Guest Author - virginia hixson
Awkward Posture: the body is placed in a non-optimal posture for doing a task. Awkward postures range from “ok to do but look for a better way” to “that’s ridiculous”. The scale is not precise or scientific. How awkward a posture has to be to be problematic depends on:
How long the posture has to be held
How frequently is must be used
How much force is required while in the awkward posture
Other things that have to be done at the same time
Physical constraints (in tight places)
Cumulative Trauma: (Also known as Repetitive Strain Injury or Repetitive Motion Injury). Injury caused by accumulation of small trauma over a period of time generally caused by doing the same motion repetitively and speedily or with excessive force.
Easy reach: Sitting back in your chair with your elbows against your body, with you palms down , bend your elbows to 90 degrees. Now keeping the elbow touching your body, rotate your arms in and out. Anything you can touch is within easy reach.
Ergonomic Chair: Chair manufacturers have agreed that they will use the term ‘Ergonomic Chair’ to refer to chairs that will adjust to fit everyone except those in the smallest 5% and largest 5% of the population. The most frequent population statistics used are from Army Recruits for the second world war.
Ergonomic Tool: Anything can claim to be ergonomic. There is no real requirement of design or construction for a tool to claim that label. Consider – Is the tool ergonomic for ME? Does it fit my hand? Does it work smoothly? Does it decrease the force I have to use? And then consider – Does using it place my hand or arm or body in an awkward position? Just because a tool is ergonomic for one person does not mean it is ergonomic for all. We do not all wear the same size shoe, or even the same style. Neither can we all use the same tools equally effectively.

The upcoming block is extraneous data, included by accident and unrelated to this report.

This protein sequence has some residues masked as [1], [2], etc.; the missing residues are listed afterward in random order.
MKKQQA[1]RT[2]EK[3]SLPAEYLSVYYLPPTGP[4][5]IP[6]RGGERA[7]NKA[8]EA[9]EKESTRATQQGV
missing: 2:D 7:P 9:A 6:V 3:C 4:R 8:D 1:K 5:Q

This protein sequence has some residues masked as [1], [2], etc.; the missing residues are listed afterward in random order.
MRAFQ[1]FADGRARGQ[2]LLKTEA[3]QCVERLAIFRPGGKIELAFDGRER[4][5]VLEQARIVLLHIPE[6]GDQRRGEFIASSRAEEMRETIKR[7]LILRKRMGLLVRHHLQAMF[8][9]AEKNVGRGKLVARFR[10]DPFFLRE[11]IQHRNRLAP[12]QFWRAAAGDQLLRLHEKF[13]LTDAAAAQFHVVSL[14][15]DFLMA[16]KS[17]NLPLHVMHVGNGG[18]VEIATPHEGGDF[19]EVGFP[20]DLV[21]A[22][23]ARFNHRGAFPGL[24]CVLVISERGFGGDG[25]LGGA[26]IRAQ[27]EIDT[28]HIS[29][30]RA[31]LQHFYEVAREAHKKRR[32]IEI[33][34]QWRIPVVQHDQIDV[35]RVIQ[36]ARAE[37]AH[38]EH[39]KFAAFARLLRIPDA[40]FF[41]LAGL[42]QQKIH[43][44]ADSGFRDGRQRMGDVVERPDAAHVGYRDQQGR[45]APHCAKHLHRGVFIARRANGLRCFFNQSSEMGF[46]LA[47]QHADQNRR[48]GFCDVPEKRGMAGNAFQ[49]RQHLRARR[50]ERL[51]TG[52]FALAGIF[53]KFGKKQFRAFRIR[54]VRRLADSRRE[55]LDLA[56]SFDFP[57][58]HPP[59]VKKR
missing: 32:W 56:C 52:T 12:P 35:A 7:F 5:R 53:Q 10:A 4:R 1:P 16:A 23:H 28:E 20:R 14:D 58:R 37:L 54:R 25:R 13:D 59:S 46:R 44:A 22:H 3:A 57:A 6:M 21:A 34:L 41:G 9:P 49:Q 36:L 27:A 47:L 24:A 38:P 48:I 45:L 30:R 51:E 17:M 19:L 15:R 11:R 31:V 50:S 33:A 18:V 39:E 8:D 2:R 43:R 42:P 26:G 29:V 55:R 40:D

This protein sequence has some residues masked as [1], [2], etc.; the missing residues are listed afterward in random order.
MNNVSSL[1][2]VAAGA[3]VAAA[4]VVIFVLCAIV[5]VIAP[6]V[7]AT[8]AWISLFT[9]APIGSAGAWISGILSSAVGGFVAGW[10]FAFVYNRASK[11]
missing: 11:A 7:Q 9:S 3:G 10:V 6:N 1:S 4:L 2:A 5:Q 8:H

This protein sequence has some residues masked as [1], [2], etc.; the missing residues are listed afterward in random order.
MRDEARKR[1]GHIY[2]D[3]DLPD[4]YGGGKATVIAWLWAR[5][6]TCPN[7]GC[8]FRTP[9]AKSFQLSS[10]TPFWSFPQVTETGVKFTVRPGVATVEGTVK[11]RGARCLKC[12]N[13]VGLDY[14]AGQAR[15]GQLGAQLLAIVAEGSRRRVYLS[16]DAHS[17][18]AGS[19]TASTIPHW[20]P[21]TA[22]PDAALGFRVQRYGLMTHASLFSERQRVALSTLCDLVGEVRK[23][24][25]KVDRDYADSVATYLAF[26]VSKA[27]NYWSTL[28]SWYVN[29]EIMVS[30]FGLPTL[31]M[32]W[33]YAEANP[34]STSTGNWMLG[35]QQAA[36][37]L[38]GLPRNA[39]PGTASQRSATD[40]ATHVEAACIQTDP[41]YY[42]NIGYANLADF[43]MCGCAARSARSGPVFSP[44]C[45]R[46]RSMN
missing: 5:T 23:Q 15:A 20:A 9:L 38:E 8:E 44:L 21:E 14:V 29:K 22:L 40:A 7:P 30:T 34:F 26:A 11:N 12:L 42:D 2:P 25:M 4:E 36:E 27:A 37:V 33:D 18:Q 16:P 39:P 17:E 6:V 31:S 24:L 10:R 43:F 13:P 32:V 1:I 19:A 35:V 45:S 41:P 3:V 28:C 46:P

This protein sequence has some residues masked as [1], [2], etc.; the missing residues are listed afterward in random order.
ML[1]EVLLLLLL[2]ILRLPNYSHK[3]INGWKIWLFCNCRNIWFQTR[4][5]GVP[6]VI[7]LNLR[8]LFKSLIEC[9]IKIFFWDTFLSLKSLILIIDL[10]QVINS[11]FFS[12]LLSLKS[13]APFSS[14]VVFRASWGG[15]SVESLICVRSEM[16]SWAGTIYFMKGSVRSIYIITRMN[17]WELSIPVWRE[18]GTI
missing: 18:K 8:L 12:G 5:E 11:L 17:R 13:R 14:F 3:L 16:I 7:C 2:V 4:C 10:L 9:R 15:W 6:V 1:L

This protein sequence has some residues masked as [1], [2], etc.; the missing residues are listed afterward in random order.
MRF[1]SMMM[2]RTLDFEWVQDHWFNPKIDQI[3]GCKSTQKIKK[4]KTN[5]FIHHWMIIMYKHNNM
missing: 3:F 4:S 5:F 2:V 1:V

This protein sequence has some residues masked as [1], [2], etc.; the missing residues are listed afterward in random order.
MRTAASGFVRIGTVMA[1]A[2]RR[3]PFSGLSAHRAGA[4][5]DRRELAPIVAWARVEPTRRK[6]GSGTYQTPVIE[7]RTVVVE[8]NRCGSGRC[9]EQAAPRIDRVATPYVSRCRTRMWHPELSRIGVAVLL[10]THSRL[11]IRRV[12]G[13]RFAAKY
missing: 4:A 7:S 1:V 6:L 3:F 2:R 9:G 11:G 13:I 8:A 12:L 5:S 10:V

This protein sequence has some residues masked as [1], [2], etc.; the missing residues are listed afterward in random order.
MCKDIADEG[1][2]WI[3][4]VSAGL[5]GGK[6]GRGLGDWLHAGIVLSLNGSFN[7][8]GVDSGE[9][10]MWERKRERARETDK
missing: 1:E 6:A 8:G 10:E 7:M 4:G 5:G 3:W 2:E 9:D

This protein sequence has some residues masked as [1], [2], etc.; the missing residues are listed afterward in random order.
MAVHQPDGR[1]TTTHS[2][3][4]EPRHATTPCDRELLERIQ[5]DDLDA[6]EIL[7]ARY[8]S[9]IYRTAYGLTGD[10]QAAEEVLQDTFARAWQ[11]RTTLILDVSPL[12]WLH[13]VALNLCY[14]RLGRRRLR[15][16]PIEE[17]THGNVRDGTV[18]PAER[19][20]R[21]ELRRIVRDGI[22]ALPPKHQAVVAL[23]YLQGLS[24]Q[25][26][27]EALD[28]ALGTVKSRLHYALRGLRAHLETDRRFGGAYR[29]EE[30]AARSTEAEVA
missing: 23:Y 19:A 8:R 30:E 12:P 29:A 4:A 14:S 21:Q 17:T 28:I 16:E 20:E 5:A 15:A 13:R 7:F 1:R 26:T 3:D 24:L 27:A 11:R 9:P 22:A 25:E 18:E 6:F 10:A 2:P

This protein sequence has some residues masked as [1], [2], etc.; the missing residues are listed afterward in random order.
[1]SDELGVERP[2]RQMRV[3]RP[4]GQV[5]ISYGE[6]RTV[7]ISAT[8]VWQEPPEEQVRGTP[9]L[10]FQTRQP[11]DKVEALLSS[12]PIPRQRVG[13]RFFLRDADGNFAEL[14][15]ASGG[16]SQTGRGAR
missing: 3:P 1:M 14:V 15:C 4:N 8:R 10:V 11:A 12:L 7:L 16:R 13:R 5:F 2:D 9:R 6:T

Ergonomics: The study of work-particularly the study of how the human is affected by work. Frequently reduced to the physical, ergonomics also includes the psyche : both how state of mind affect the way work is done and how the way work is done affects the psyche.
Ergonomist: One who is trained in the Science of Ergonomics at a university level, including anatomy, physiology, work safety, biomechanics, work evaluation and modification, human computer interaction, perception, research, etc. Normally this is housed in either the Engineering or the Psychology Department.
Excessive Force: Force requirement of more than 2/3 maximal force of a particular muscle. This is rarely tested. Generally, ‘excessive force’ is a term used to indicate more force than an average person would comfortably manage.
Neutral Posture: For the ergonomist, Neutral Posture is the posture of least physical strain. If you think of a relaxed astronaut in Zero G, that is neutral posture.
Static Load (Static Position): Static load is the load on the muscle that is held over a period of time. Even in a relaxed position, muscle load builds up over time: the higher the static load, the more risky the job. Force and awkward posture increase static load.